Pregnant Woodridge woman severely injured, loses unborn child to tornado trauma
A tree that crashed through a Woodridge house during the tornado Sunday night caused lasting damage beyond repair for one family.
Katie Wilson was pregnant with her second child when she was severely injured as she sought shelter from the powerful storm, and her unborn son did not survive the trauma.
Prayers, condolences, words of support and donations accumulated on the GoFundMe page established at 11 a.m. Wednesday by Wilson's aunt, Gina Gordey. By 5:30 p.m. Thursday, 1,400 donors had contributed $79,765 toward the $100,000 goal to support the Wilson family.
"Katie, Bryan and their daughter, Ryen, are going to need as much support as possible," according to the GoFundMe page. "It will be a long road to recovery with mounting medical bills as well as funeral expenses for their unborn son."
Katie was seven months pregnant as she, Bryan and Ryen headed to the basement when disaster struck.
"My sister, Katie got the warning. They were getting themselves down as soon as they possibly could," Nick Vanek told ABC 7 Chicago.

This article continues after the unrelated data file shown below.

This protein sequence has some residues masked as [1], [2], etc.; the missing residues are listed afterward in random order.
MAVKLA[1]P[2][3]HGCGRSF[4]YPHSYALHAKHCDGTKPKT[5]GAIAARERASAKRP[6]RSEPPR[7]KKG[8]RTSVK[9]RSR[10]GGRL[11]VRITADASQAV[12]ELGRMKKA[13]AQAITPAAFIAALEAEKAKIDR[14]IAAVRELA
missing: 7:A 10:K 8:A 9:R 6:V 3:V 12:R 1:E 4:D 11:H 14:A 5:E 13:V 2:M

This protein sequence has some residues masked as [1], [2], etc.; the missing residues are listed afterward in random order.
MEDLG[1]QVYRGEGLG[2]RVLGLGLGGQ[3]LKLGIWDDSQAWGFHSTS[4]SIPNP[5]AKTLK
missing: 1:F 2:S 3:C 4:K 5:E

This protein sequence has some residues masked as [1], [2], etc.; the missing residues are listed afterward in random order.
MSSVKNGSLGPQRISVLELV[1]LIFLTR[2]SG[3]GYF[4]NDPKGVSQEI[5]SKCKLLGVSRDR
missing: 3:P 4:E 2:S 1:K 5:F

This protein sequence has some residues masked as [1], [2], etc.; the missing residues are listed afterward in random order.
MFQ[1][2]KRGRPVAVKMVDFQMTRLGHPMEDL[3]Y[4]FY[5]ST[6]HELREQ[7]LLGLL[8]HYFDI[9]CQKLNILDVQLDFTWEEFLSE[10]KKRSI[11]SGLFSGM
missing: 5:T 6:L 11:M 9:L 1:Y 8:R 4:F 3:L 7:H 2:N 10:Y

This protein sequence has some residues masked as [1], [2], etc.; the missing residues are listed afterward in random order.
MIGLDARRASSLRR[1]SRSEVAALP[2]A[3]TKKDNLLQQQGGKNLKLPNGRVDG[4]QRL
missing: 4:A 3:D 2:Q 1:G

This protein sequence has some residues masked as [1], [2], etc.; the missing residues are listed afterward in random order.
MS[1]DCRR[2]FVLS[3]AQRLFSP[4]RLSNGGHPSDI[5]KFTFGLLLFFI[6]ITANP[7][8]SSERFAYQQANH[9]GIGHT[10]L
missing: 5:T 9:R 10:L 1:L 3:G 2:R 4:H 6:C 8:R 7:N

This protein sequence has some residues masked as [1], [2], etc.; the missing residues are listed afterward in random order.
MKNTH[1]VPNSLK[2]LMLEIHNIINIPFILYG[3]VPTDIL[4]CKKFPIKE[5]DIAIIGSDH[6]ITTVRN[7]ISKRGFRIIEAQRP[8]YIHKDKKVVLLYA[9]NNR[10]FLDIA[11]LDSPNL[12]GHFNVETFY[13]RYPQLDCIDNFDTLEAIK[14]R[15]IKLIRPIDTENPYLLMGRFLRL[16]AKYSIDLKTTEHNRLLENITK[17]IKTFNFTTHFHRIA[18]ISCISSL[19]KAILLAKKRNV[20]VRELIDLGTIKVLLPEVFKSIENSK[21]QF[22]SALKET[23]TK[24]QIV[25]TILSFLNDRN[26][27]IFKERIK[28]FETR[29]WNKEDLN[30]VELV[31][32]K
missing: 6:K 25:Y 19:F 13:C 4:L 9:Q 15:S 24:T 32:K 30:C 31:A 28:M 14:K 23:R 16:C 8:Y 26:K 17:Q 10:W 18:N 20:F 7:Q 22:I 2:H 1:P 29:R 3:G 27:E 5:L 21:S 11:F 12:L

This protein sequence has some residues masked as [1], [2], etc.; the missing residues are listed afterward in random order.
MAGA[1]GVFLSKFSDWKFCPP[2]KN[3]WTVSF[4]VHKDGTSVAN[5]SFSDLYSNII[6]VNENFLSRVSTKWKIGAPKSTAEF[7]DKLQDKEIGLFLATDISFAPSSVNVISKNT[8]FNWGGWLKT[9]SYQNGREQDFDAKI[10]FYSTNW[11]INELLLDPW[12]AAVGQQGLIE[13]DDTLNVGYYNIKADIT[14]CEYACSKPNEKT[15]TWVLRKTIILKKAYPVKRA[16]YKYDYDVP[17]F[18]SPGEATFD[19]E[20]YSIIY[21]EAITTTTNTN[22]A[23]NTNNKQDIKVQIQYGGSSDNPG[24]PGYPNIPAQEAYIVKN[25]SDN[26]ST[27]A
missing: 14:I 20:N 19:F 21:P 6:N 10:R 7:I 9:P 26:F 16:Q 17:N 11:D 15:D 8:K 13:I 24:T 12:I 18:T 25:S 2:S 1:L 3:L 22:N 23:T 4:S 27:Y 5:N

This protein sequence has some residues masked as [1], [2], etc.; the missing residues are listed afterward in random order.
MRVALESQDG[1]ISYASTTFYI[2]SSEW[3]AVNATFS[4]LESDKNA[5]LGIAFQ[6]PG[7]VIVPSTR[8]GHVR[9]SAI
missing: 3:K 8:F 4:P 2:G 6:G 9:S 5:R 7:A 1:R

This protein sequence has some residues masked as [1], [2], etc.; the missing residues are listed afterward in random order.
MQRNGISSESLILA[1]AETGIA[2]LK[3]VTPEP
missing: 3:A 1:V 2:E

"Katie was trailing behind. That's when the tree came through the house and struck my sister before she could make it downstairs," he said.
Katie was struck in the shoulder and neck, ABC 7 reported. According to the GoFundMe page, she was taken to Advocate Good Samaritan Hospital where she was treated and had surgery for her injuries.
She was later airlifted to University of Chicago Medicine, where she was examined by specialists and had more treatment and surgery, according to the page. The hospital did not have permission to release details, according to a spokesperson.
According to the online publication Patch, the family had just sold their house in Bolingbrook and was staying with Bryan Wilson's parents when the tornado struck. Vanek told Patch they planned to move next week to a house in Woodridge.
"Our family is very appreciative for the outpouring of support and prayers we have received," according to the GoFundMe page. "Thank you in advance for your generosity and no amount is too small."
A statement provided as part of a story on WGN-TV said the family was overwhelmed with the outpouring of love and support.
"It really shows how amazing Katie's community is that so many people are offering kind words and generous support in such a hard time," the statement read.
The powerful tornado touched down at 11:05 p.m. and had a top speed of 140 mph. It traveled a 16.1-mile path from the Springbrook Prairie Forest Preserve in Naperville to Willow Springs where it lifted.
Hundreds of homes were damaged. Eleven people in Naperville and Woodridge required medical treatment for reported injuries.
Woodridge Rotary Club has been designated by the village as its charitable partner to collect and redistribute donations for tornado-affected residents.